Loving Care, 1993.

Janine Antoni’s performance resurfaced in my memory at about 4:00 a.m. this morning. Why? I could not tell you. But now I feel strongly inclined to write about it. This performance placed Antoni into the history of contemporary art, where she has occupied space ever since. In Loving Care, Antoni mopped the floor of the gallery with her hair soaked in Loving Care hair dye “Natural Black.” The artist’s actions conjured up the expressive marks of Abstract Expressionist painting, linking them to the chore of mopping. As she claimed the space, the audience was slowly backed out of the gallery.

“I mopped the floor with my hair… The reason I’m so interested in taking my body to those extreme places is that that’s a place where I learn, where I feel most in my body. I’m really interested in the repetition, the discipline, and what happens to me psychologically when I put my body to that extreme place.”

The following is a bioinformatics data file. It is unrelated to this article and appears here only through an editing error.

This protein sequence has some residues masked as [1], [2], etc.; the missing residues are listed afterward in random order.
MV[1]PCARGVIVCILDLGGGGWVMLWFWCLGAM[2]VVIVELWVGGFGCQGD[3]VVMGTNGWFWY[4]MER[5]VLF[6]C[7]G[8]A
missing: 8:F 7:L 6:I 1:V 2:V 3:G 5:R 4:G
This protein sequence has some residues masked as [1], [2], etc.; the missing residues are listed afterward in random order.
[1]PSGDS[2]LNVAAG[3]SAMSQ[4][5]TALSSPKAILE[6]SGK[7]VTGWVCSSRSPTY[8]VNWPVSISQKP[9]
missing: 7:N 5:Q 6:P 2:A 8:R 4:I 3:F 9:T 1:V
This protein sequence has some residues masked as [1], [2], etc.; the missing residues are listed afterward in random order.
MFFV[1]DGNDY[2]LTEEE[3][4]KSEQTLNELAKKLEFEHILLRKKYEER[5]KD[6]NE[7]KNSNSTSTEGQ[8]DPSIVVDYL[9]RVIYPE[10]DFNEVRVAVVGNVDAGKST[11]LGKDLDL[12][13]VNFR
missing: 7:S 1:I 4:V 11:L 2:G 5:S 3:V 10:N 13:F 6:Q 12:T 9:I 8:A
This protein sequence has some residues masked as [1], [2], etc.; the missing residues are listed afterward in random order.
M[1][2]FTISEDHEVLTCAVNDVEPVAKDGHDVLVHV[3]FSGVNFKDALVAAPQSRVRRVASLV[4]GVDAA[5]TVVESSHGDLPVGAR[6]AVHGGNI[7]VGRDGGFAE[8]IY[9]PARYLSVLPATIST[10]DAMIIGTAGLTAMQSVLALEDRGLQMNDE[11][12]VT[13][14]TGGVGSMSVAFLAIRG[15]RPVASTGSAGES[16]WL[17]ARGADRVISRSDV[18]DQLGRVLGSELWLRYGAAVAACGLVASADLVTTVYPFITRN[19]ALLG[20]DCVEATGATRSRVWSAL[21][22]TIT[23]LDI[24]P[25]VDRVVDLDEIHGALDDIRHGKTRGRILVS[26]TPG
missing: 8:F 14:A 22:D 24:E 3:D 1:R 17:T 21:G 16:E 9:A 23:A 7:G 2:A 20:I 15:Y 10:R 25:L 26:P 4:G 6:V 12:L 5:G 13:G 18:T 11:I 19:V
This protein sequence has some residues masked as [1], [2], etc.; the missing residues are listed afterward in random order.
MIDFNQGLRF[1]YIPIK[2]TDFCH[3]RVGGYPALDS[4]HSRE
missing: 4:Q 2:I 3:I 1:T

Janine Antoni was born in Freeport, Bahamas in 1964. She received a BA from Sarah Lawrence College and an MFA from the Rhode Island School of Design. Her body is both her tool for making and the source from which her meaning arises. Antoni’s early work transformed materials like chocolate and soap and used everyday activities like bathing, eating, and sleeping as sculptural processes. She carefully articulates her relationship to the world, giving rise to emotional states that are felt in and through the senses.

Body. Motion. Body Art. Embodiment. Fear of the Feminine. Power Dynamics. Body Politic. The Feminine. Subjectification. Gender. Performance Art. Ritual. Feminism.

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